What do we know about the Omnibus spending bill?

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By Stefan M. Kløvning

Washington, Politics – The Omnibus spending bill is a 2,232 pages long bill concerning the spending of about $1.3 trillion signed by President Donald J. Trump on Friday afternoon after being first released on Wednesday. Trump complained to reporters about the lack of time to go through the document, saying ‘you tell me, who can read that quickly.’ He even suggested vetoing the bill the same day he signed the bill, but later asserted that he signed it as a matter of national security, and that he would ‘never sign another bill like this again.’ The Hill reported that this was likely because ‘the vote on these bills is often rushed, passing only 24 or 36 hours after the text is released, and inevitably, Members are faced with a government shutdown if the omnibus doesn’t pass.’ The document can be read in its entirety here.

What the bill included was the result of a quarrel between the Democrats and the Republicans. The bill takes up issues such as federal spending on defense and domestic programs over the next year, promising a $500 billion budget on the issue, but exactly what the money should go to is quite varied throughout the bill. The Republicans wanted mainly to increase funding to the millitary, while the Democrats sought for support to social programs, such as Planned Parenthood, opioid addiction and election security. The GOP leaders have spoken little about what’s in the bill, and rather talked about their political priorities. This is because they want the bill to ‘pass in the dark.’ With little time to analyze the bill, the more likely it is to be passed. Why would they want to do this? Because they want to lose votes from the allegedly ‘far-right’ Freedom Caucus to avoid association, according to Washington Post Journalist Sarah Binder. They wanted to rush the bill through so that their partisan base wouldn’t notice the win for the Democrats and the prevention of several parts of the Trump administration’s agenda.

They have definitely succeeded in losing voters on that side, but it seems to have gone further then they might have expected. President Trump has for instance lost a long-time supporter in the best selling political author Ann Coulter – one of whose books is called ‘In Trump We Trust’ – who is now opining that Trump should be impeached:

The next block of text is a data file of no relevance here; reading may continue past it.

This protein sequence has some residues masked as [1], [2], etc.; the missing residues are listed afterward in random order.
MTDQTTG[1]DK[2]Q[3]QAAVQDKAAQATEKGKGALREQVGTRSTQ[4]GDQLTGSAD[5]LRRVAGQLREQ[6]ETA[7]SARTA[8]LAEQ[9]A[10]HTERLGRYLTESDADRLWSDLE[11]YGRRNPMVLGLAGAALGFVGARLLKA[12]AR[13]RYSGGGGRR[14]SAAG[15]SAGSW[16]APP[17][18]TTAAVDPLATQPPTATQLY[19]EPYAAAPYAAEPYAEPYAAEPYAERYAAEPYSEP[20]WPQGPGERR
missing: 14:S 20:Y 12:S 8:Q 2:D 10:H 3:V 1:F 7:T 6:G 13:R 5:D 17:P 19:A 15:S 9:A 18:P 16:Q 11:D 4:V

She seems to hold this opinion due to the bill restricting funding to Trump’s promised border wall, and also hinders progress on the other promises from his 70-point-list on pro-American immigration reforms.

Another critic is President of the Federation for American Immigration Reform (FAIR) Dan Stein, who exclaimed that ‘there are no immigration-related provisions in the omnibus that are consistent with what President Trump and congressional Republicans told the American people they would do when they were sent to Washington.’

Senator Rand Paul made a sarcastic remark about the bill on Twitter:

The chairman of the Freedom Caucus Mark Meadows said he had been staying up late at night to try to complete reading the bill, but despite skimming and speed-reading, he didn’t make it past 800 pages. He informs that, ‘I don’t know that anybody could have read more than I read. So to ask for us to vote on a $1.3 trillion bill, having only read one-third of it, is not the process that most of us would support.’

Tennessee Republican Senator Bob Corker spoke of the bill as the most ‘grotesque’ piece of legislation he can remember to have seen in his two terms in the Senate, asserting that it will add $2 trillion in deficits over the next ten years. He slammed both the 25 Republicans and the 39 Democrats supporting the bill, saying that ‘not only do I question the soul of my own party. I question the soul of the other party.’ He warned that for now, ‘the American people do not care about this issue because we’re living fat and happy today and because the crisis has not yet occurred,’ but as time goes on, ‘the American people are going to be very unhappy with our lack of responsibility.’

The Kansas City Star specifically attacked the Congress on the issue, saying that ‘there are 12 appropriations measures introduced each year. This Congress didn’t pass a single one. Instead, a half-year’s worth of spending is crammed into a secretly-negotiated, 2,200-page monstrosity offered as a take-it-or-leave it deal.’ The newspaper also added some more specific critique by watchdog group Common Cause, which asserted that ‘the combination of tax cuts and spending increases will likely lead to the return of trillion-dollar deficits in the next fiscal year and beyond.’

How will this play out for President Trump and the Republicans in Congress? It seems potent to cause significant damage on their credibility – for reasons argued above – for instance with Trump losing long-time supporters such as Ann Coulter for going against his promises by signing the bill. Some of his supporters may forgive him due to the hurry of the bill, and that it was a difficult situation for the entire Congress, but we shouldn’t be too optimistic about it. The more missteps done, the less support Trump – and the Republicans in general – should expect to get in the mid-term election and when running for President again in 2020.